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Climate Resiliency

Recent storms, including Superstorm Sandy in 2012, and Tropical Storms Irene and Lee in 2011, demonstrate that the city’s water and wastewater system has vulnerabilities to extreme weather that must be addressed. To prepare for the future, DEP began implementing climate change resiliency measures early, in 2008 with the Climate Change Program Assessment and Action Plan. Prior to Sandy, DEP was already in the process of performing a detailed climate change study for representative wastewater treatment plants, pumping stations, and drainage areas to determine the potential likelihood and severity of various risks, including storm surge. After Sandy, DEP expanded that study to include all wastewater infrastructure across the city to systematically determine risks and resiliency measures to help prevent future disruptions.

NYC Wastewater Resiliency Plan
With climate change, the vulnerability of wastewater treatment plants and pumping stations likely will increase. Accordingly, DEP has undertaken a detailed facility risk assessment and adaptation study to identify which wastewater infrastructure may be most at risk of flooding during extreme weather events, and to recommend adaptation strategies to address these risks.
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One New York City: One Water
Sustainable Water Management for New York City’s People and Environment
Climate change will affect water resources in New York City from the upstate watershed to New York Harbor. It will demand an innovative response by the City’s water managers, planners, and regulators to meet stringent water quality standard requirements under the Clean Water Act and Safe Drinking Water Act while advancing the City’s sustainability and resiliency objectives. As the largest municipal water utility in the United States, in a city with 520 miles of at-risk coastline and approximately 2,000 square miles of watershed protecting drinking water, DEP must find new ways to maximize its investments by incorporating the latest climate science, affordability, population and water demand projections, tightening regulations, and associated uncertainty.

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Cloudburst Planning
In 2016, DEP initiated the first phase of a “Cloudburst Study” to assess risks, prioritize response, develop neighborhood-based solutions, and assign costs and benefits for managing cloudbursts.
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Water-Energy Nexus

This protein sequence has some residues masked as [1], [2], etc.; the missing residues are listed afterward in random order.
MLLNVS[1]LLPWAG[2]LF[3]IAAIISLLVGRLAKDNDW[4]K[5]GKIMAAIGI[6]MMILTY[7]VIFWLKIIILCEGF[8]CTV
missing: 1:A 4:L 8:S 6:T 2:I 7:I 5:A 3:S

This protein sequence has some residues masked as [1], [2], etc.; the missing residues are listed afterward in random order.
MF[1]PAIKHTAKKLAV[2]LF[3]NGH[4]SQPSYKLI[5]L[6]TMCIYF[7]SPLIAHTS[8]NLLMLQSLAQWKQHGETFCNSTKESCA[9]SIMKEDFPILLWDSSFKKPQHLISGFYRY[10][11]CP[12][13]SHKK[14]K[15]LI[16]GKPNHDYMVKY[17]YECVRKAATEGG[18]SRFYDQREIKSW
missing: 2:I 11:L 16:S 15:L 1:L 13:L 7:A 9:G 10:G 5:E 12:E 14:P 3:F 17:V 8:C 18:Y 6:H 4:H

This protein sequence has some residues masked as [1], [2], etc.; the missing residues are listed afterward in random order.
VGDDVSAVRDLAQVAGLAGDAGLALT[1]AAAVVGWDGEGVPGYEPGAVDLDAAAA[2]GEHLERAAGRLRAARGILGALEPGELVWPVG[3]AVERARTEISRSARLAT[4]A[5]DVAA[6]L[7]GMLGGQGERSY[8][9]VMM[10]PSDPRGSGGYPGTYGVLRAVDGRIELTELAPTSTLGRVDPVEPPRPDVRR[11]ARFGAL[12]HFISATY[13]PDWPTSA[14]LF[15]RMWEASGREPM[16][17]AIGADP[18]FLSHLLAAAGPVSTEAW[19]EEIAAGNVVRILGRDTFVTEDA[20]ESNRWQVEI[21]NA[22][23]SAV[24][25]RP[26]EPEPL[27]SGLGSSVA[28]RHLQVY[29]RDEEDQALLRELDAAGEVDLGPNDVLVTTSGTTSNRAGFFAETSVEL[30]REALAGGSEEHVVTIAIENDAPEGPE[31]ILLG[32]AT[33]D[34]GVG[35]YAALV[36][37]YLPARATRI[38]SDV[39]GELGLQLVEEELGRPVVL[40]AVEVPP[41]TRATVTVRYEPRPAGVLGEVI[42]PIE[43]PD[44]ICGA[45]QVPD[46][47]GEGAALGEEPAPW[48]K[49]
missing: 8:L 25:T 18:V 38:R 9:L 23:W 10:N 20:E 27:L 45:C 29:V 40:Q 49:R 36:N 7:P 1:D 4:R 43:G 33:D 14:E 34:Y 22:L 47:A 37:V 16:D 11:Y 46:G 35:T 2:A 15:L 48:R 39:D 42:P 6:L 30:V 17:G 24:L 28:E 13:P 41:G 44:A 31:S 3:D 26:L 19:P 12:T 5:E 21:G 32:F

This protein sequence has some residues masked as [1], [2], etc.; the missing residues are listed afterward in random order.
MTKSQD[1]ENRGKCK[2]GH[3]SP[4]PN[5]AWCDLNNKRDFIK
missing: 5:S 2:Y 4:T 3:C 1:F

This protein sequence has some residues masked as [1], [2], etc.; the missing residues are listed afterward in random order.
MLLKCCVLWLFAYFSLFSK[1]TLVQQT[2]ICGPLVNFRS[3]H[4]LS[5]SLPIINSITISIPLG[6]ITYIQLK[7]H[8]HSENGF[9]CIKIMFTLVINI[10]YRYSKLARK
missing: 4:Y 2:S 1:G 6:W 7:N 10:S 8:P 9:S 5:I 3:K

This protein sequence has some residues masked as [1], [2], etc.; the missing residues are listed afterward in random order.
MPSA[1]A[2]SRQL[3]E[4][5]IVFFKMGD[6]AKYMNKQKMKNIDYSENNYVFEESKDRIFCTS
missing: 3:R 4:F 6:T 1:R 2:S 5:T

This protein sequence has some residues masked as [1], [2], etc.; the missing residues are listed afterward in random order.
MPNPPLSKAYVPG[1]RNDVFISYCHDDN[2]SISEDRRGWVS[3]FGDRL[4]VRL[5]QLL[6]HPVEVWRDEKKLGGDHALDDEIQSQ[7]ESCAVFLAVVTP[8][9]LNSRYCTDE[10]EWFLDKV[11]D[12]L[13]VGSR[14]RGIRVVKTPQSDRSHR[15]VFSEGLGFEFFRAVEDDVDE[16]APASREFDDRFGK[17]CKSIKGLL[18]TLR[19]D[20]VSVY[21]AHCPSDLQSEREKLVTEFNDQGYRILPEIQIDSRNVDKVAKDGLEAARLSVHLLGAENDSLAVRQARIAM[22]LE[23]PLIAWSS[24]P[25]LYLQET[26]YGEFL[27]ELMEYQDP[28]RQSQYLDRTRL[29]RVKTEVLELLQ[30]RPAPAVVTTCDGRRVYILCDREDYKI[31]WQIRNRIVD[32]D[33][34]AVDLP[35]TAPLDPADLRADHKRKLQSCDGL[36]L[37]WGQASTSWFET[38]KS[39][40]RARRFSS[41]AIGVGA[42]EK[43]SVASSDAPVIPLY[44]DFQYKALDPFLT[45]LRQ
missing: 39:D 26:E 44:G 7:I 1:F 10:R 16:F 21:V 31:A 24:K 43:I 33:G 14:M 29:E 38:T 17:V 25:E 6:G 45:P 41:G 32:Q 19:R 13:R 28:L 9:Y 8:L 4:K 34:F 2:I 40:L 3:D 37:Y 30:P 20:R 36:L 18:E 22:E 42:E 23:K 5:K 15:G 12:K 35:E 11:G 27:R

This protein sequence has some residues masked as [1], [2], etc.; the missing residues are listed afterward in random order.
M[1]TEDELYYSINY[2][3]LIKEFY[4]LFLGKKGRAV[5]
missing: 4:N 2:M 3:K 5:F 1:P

The Water-Energy Nexus is a study that quantifies the impact of our watershed protection, green infrastructure, water demand management and conservation, and wetland restoration programs on DEP’s overall GHG portfolio.
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Climate Change Integrated Modeling Project
In December 2008 DEP initiated the Climate Change Integrated Modeling Project (CCIMP) to evaluate potential impacts on New York City’s water supply system using downscaled climate change projections coupled with DEP’s watershed and reservoir modeling tools. This report, which documents the first phase of the ongoing CCIMP, describes climate impacts and associated uncertainties related to water quality and water supply storage and operations.
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Special Initiative for Rebuilding and Resiliency
On June 11, Mayor Michael Bloomberg announced “A Stronger, More Resilient New York”, a comprehensive plan that contains actionable recommendations both for rebuilding the communities impacted by Sandy and increasing the resilience of infrastructure and buildings citywide.
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Climate Change Assessment and Action Plan
In May 2008, DEP released its first comprehensive report detailing the extensive work the Department has undertaken to better understand and plan for the potential impacts of climate change on the city's water and sewer systems.
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More Information

NYC Department of Environmental Protection
Public Affairs

59-17 Junction Boulevard
19th Floor
Flushing, NY 11373

(718) 595-6600